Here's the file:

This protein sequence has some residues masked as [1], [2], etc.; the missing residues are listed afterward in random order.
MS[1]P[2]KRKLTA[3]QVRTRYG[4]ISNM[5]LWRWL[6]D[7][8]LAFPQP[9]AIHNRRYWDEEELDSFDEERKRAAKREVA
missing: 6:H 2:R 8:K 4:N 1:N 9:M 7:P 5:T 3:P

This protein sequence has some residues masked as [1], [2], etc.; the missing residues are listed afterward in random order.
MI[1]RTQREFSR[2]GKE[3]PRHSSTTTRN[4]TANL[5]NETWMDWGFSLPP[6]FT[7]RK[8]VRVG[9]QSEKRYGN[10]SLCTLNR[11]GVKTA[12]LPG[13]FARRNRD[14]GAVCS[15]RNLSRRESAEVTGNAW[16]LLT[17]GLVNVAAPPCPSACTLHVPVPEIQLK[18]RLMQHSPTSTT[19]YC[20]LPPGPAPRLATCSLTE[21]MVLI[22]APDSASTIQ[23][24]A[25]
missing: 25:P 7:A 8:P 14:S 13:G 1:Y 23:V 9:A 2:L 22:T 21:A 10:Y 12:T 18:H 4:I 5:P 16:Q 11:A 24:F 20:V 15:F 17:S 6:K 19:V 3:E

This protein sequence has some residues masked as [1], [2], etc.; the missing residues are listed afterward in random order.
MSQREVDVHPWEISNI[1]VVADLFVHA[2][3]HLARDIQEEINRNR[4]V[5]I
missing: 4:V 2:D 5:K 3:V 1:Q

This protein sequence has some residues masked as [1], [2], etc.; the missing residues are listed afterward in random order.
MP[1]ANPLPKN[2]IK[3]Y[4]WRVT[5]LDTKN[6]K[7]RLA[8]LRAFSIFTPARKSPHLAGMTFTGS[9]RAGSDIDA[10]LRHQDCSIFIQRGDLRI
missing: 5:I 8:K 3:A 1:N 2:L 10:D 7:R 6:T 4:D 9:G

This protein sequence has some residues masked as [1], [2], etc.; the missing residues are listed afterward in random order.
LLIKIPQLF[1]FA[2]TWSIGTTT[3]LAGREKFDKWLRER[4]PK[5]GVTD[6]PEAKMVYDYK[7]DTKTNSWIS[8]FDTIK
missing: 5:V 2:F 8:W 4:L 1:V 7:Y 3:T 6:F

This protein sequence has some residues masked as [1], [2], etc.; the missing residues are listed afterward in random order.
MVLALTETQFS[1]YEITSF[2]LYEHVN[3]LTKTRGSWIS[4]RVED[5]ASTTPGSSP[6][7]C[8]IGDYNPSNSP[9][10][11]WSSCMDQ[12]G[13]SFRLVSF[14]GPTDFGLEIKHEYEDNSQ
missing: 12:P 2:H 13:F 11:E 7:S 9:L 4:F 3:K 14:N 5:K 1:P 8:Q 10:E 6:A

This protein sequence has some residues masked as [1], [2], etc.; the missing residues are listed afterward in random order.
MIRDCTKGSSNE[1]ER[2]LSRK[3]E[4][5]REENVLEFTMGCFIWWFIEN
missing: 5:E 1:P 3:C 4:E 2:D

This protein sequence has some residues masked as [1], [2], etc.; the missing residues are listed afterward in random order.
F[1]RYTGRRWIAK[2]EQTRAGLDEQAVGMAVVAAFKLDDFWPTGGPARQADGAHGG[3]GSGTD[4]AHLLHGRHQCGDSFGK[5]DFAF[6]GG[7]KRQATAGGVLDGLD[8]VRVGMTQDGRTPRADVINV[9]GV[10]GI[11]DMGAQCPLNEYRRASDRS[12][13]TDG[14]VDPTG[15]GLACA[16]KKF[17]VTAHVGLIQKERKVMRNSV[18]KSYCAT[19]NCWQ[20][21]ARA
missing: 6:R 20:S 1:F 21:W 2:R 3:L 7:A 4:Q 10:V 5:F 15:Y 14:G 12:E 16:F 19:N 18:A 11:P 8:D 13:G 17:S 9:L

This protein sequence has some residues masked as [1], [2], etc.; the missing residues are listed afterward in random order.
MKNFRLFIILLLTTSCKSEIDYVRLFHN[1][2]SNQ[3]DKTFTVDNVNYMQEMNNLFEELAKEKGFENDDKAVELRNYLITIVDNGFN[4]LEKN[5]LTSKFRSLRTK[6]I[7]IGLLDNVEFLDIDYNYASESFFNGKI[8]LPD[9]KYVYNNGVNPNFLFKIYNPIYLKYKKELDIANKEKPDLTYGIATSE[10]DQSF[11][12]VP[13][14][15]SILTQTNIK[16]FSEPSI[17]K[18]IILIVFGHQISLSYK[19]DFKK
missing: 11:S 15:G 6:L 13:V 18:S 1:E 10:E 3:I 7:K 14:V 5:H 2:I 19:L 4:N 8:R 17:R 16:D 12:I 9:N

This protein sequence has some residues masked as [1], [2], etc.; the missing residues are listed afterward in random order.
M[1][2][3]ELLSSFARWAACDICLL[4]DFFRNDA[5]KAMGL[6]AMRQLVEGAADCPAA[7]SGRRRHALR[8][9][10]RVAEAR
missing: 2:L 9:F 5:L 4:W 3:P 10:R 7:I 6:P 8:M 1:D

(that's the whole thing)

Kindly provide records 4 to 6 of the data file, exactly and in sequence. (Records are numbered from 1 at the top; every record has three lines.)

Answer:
This protein sequence has some residues masked as [1], [2], etc.; the missing residues are listed afterward in random order.
MP[1]ANPLPKN[2]IK[3]Y[4]WRVT[5]LDTKN[6]K[7]RLA[8]LRAFSIFTPARKSPHLAGMTFTGS[9]RAGSDIDA[10]LRHQDCSIFIQRGDLRI
missing: 5:I 8:K 3:A 1:N 2:L 10:D 7:R 6:T 4:D 9:G

This protein sequence has some residues masked as [1], [2], etc.; the missing residues are listed afterward in random order.
LLIKIPQLF[1]FA[2]TWSIGTTT[3]LAGREKFDKWLRER[4]PK[5]GVTD[6]PEAKMVYDYK[7]DTKTNSWIS[8]FDTIK
missing: 5:V 2:F 8:W 4:L 1:V 7:Y 3:T 6:F

This protein sequence has some residues masked as [1], [2], etc.; the missing residues are listed afterward in random order.
MVLALTETQFS[1]YEITSF[2]LYEHVN[3]LTKTRGSWIS[4]RVED[5]ASTTPGSSP[6][7]C[8]IGDYNPSNSP[9][10][11]WSSCMDQ[12]G[13]SFRLVSF[14]GPTDFGLEIKHEYEDNSQ
missing: 12:P 2:H 13:F 11:E 7:S 9:L 4:F 3:K 14:N 5:K 1:P 8:Q 10:E 6:A